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Betsy DeVos, who served as the secretary of education in the Trump administration, submitted her resignation on Jan. 7, 2021, just 13 days before President-elect Joe Biden’s inauguration. In her resignation letter, she cited President Donald Trump’s enabling of the storm on the Capitol Building as her breaking point, writing (via The New York Times), “We should be highlighting and celebrating your Administration’s many accomplishments on behalf of the American people. Instead, we are left to clean up the mess caused by violent protesters overrunning the U.S. Capitol in an attempt to undermine the people’s business.”
She continued, “That behavior was unconscionable for our country. There is no mistaking the impact your rhetoric had on the situation, and it is the inflection point for me.” In her resignation letter, DeVos also praised Trump for his COVID-19 response in regards to reopening schools, writing, “history will show we were correct in our repeated urging of and support for schools reopening this year.”
Ahead of her resignation, DeVos had written a letter to Congress imploring members to reject future proposed education measures such as free tuition, writing (via Inside Higher Education), “I hope you also reject misguided calls to make college ‘free’ and require the two-thirds of Americans who didn’t take on student debt or who responsibly paid off their student loans to pay for the loans of those who have not done the same.”
Betsy DeVos' critics aren't sad to see her go
On Jan. 7, 2021, Betsy DeVos joined the list of members of President Donald Trump’s cabinet to resign after Trump supporters stormed the U.S. Capitol building on Jan. 6, 2021. Elaine Chao, the secretary of transportation, announced her resignation on Jan. 7, 2021, writing in a statement that she posted on Twitter: “Yesterday, our country experienced a traumatic and entirely avoidable event as supporters of the President stormed the Capitol building following a rally he addressed. As I’m sure is the case with many of you, it has deeply troubled me in a way that I simply cannot set aside.”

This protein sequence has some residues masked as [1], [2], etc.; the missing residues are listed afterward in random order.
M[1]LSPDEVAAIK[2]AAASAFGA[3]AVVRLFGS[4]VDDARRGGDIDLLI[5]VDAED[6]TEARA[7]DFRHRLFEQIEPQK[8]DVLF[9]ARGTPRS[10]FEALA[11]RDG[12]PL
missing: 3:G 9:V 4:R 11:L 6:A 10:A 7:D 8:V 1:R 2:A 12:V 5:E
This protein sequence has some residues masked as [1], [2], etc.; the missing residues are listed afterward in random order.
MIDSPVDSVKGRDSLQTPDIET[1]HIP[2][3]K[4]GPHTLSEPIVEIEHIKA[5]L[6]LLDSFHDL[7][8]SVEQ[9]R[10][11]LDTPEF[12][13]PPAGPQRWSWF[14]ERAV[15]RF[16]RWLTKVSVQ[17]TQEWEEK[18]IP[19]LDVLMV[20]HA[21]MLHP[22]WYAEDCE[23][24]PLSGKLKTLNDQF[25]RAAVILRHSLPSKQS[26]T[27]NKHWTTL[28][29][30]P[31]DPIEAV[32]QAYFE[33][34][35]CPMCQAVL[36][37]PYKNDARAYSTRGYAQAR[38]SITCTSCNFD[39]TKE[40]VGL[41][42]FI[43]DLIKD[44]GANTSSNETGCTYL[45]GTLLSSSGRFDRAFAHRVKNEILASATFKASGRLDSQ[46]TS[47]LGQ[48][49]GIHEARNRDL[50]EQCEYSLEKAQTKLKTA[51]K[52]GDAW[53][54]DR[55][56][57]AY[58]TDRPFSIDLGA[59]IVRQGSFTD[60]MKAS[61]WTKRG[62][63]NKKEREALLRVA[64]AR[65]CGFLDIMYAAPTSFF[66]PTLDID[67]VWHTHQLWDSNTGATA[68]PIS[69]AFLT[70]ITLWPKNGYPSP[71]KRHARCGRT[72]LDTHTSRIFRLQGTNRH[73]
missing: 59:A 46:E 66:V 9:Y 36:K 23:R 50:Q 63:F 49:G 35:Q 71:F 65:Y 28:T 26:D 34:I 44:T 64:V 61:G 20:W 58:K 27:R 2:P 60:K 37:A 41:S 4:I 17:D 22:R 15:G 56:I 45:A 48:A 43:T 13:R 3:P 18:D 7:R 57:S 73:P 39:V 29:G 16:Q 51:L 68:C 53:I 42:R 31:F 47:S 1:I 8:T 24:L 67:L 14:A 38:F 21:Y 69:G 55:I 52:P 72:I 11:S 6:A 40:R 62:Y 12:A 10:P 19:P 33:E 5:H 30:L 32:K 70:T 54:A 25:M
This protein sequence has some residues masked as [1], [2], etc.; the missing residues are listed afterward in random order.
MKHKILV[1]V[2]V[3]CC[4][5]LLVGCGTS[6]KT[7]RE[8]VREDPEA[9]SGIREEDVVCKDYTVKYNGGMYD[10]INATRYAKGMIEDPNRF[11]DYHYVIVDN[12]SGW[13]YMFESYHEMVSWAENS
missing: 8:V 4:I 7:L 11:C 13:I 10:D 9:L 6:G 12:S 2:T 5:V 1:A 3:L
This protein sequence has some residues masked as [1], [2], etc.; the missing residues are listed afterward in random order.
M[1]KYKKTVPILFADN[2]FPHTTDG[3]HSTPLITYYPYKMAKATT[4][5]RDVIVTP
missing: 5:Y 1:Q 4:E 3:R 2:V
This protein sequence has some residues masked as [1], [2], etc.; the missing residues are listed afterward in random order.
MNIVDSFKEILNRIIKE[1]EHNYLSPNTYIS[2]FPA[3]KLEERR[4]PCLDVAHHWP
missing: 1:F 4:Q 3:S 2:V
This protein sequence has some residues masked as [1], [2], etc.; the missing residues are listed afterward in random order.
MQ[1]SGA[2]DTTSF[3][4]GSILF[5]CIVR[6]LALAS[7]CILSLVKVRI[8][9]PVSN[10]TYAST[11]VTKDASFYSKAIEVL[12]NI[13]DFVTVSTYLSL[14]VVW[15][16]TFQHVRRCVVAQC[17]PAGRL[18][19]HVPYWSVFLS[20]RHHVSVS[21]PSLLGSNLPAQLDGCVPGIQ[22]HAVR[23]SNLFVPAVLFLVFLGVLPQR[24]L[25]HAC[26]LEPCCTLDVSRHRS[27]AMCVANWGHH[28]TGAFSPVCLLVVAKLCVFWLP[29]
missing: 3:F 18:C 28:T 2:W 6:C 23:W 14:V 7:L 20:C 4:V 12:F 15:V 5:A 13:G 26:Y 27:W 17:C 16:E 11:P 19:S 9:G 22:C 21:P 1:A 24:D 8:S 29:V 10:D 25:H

Melania Trump’s chief of staff Stephanie Grisham, press aide Sarah Matthews, and White House social secretary Anna Cristina Niceta also resigned in the wake of the violence, per CNN.
Betsy DeVos’ resignation is considered too little too late to a lot of her critics, as she’s remained incredibly loyal to President Trump over the last four years. Becky Pringle, the president of National Education Association, tweeted: “Her complicity, cowardice, and complete incompetence will be her legacy.” Randi Weingarten, the president of the American Federation of Teachers, issued an official statement, tweeting “#GoodRiddance”.
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